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D.C. Mondays: Suffragists in Washington, D.C.

Black and white photo of woman posed as Columbia in front of Treasury Building
Library of Congress


In this online talk, author Rebecca Boggs Roberts discusses her recent book about the parade and other tactics that eventually led to the ratification of the Nineteenth Amendment in 1920.

About the Book

The Great Suffrage Parade was the first civil rights march to use the nation's capital as a backdrop. Alice Paul planned a grand spectacle on Pennsylvania Avenue for the day before Woodrow Wilson's inauguration in 1913—marking the beginning of a more aggressive strategy for the women's suffrage movement.

About Rebecca Boggs Roberts

Rebecca Boggs Roberts has been many things including, but not limited to, journalist, producer, tour guide, forensic anthropologist, event planner, political consultant, jazz singer, and radio talk show host. Currently, she is curator of programming for Planet Word, a museum set to open in D.C.'s historic Franklin School. Her most recent book is Suffragists in Washington DC: The 1913 March and the Fight for the Vote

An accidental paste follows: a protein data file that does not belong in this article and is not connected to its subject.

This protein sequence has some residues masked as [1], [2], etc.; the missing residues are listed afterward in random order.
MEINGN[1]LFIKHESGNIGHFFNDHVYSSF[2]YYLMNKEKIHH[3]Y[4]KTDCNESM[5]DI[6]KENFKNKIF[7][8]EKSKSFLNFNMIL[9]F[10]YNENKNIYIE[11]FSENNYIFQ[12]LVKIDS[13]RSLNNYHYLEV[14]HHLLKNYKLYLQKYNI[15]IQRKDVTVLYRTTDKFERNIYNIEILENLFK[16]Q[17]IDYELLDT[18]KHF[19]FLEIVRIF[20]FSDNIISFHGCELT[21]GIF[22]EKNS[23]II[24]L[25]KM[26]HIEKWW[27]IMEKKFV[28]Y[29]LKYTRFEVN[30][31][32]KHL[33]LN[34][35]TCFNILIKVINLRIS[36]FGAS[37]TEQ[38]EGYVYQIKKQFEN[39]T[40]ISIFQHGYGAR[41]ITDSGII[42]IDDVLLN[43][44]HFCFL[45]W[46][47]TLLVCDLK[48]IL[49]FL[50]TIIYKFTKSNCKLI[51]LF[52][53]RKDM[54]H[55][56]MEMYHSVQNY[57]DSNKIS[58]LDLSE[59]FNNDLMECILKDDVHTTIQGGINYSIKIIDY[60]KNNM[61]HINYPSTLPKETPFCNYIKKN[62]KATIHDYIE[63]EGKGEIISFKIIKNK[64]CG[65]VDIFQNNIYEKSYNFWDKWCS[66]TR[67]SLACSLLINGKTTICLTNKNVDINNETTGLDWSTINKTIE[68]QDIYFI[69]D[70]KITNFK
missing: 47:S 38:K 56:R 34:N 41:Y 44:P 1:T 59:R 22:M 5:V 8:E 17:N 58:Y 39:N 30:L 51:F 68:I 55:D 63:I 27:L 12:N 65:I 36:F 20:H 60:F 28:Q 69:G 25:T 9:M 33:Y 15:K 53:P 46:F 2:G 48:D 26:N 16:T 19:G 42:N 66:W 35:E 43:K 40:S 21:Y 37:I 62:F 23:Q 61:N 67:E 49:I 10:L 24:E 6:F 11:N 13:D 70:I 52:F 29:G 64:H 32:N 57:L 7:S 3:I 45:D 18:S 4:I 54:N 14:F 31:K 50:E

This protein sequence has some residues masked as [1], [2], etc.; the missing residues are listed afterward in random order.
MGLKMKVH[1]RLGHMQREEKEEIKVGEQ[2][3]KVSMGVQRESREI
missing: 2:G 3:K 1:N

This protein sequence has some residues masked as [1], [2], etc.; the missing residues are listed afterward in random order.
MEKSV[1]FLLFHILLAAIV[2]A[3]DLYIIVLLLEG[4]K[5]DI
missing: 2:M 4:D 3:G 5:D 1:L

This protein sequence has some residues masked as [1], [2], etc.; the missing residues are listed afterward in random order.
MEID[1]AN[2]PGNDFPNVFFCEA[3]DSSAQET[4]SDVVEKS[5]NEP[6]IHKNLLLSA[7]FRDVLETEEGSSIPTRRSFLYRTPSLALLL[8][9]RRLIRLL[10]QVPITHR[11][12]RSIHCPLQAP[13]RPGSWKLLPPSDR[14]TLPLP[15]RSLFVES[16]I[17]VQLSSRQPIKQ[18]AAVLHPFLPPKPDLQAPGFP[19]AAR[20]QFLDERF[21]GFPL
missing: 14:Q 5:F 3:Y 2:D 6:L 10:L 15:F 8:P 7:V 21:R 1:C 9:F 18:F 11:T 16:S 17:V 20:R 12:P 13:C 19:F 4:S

How to Participate

To participate, register online, and we will email you a link and instructions for joining the program on Zoom. Simply follow that link at the time the event starts (12 p.m. EDT). When you register, you can also request to receive a reminder email one day before the program with the link included. 

About the D.C. Mondays Series

Join local authors, researchers, and community members online for lively discussions about Washington, D.C.’s history, politics, culture, and more. Browse upcoming programs